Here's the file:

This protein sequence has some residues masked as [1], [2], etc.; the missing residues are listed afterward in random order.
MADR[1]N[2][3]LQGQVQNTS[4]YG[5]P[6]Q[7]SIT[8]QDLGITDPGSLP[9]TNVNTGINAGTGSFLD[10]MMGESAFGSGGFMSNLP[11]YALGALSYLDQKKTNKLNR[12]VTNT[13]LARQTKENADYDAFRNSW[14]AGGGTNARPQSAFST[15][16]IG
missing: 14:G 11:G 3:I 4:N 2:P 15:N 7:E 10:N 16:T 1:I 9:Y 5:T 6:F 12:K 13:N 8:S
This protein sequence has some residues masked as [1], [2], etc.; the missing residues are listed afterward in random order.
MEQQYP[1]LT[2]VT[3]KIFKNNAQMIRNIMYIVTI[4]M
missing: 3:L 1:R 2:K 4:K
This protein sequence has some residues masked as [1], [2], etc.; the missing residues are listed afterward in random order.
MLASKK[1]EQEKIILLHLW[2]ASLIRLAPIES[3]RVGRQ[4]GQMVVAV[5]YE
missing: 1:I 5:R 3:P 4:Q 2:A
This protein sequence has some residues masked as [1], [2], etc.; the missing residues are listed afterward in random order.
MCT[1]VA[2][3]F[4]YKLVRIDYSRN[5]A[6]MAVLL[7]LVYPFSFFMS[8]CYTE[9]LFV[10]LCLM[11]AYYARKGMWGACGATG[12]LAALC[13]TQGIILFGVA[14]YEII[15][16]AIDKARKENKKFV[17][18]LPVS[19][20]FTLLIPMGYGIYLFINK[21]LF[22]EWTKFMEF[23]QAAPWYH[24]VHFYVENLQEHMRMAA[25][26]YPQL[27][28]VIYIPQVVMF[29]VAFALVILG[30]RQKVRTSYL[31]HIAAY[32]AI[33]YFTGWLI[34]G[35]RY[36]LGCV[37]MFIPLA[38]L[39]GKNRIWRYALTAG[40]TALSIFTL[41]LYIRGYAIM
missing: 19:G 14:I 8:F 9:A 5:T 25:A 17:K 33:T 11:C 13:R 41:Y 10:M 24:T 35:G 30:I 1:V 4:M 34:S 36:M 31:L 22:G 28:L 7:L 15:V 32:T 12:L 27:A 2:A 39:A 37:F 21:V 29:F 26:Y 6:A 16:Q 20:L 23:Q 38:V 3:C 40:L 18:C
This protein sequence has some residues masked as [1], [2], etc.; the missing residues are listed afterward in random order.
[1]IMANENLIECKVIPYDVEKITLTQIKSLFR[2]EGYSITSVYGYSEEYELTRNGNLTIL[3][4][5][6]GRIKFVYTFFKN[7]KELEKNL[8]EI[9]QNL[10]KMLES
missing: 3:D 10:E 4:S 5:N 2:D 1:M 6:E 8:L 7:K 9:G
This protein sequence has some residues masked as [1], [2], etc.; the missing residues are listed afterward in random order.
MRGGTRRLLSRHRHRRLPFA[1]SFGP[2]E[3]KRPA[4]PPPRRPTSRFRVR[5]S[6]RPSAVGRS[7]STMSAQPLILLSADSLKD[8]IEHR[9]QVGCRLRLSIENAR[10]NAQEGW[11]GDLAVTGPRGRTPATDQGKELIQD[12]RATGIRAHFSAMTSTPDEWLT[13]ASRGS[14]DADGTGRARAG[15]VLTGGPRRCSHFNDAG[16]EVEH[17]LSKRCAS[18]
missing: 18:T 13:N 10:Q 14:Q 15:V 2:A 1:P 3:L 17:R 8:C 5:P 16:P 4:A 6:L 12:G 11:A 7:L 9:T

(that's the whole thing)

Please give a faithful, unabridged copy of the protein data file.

This protein sequence has some residues masked as [1], [2], etc.; the missing residues are listed afterward in random order.
MADR[1]N[2][3]LQGQVQNTS[4]YG[5]P[6]Q[7]SIT[8]QDLGITDPGSLP[9]TNVNTGINAGTGSFLD[10]MMGESAFGSGGFMSNLP[11]YALGALSYLDQKKTNKLNR[12]VTNT[13]LARQTKENADYDAFRNSW[14]AGGGTNARPQSAFST[15][16]IG
missing: 14:G 11:G 3:I 4:N 2:P 15:N 7:E 10:N 16:T 1:I 9:Y 5:T 6:F 12:K 13:N 8:S
This protein sequence has some residues masked as [1], [2], etc.; the missing residues are listed afterward in random order.
MEQQYP[1]LT[2]VT[3]KIFKNNAQMIRNIMYIVTI[4]M
missing: 3:L 1:R 2:K 4:K
This protein sequence has some residues masked as [1], [2], etc.; the missing residues are listed afterward in random order.
MLASKK[1]EQEKIILLHLW[2]ASLIRLAPIES[3]RVGRQ[4]GQMVVAV[5]YE
missing: 1:I 5:R 3:P 4:Q 2:A
This protein sequence has some residues masked as [1], [2], etc.; the missing residues are listed afterward in random order.
MCT[1]VA[2][3]F[4]YKLVRIDYSRN[5]A[6]MAVLL[7]LVYPFSFFMS[8]CYTE[9]LFV[10]LCLM[11]AYYARKGMWGACGATG[12]LAALC[13]TQGIILFGVA[14]YEII[15][16]AIDKARKENKKFV[17][18]LPVS[19][20]FTLLIPMGYGIYLFINK[21]LF[22]EWTKFMEF[23]QAAPWYH[24]VHFYVENLQEHMRMAA[25][26]YPQL[27][28]VIYIPQVVMF[29]VAFALVILG[30]RQKVRTSYL[31]HIAAY[32]AI[33]YFTGWLI[34]G[35]RY[36]LGCV[37]MFIPLA[38]L[39]GKNRIWRYALTAG[40]TALSIFTL[41]LYIRGYAIM
missing: 19:G 14:I 8:F 9:A 5:T 25:A 17:K 33:T 11:C 13:R 41:Y 10:M 24:T 35:G 30:I 1:V 4:M 34:S 36:M 31:L 22:G 28:L 7:L 15:V 32:T 12:L 27:A 2:A 39:A 37:F 21:V 29:F 26:Y 6:A 16:Q 20:L 23:Q 38:V 3:C 40:L 18:C
This protein sequence has some residues masked as [1], [2], etc.; the missing residues are listed afterward in random order.
[1]IMANENLIECKVIPYDVEKITLTQIKSLFR[2]EGYSITSVYGYSEEYELTRNGNLTIL[3][4][5][6]GRIKFVYTFFKN[7]KELEKNL[8]EI[9]QNL[10]KMLES
missing: 3:D 10:E 4:S 5:N 2:D 1:M 6:E 8:L 7:K 9:G
This protein sequence has some residues masked as [1], [2], etc.; the missing residues are listed afterward in random order.
MRGGTRRLLSRHRHRRLPFA[1]SFGP[2]E[3]KRPA[4]PPPRRPTSRFRVR[5]S[6]RPSAVGRS[7]STMSAQPLILLSADSLKD[8]IEHR[9]QVGCRLRLSIENAR[10]NAQEGW[11]GDLAVTGPRGRTPATDQGKELIQD[12]RATGIRAHFSAMTSTPDEWLT[13]ASRGS[14]DADGTGRARAG[15]VLTGGPRRCSHFNDAG[16]EVEH[17]LSKRCAS[18]
missing: 18:T 13:N 10:Q 14:Q 15:V 2:A 1:P 3:L 17:R 8:C 5:P 16:P 4:A 6:L 12:G 11:A 7:L 9:T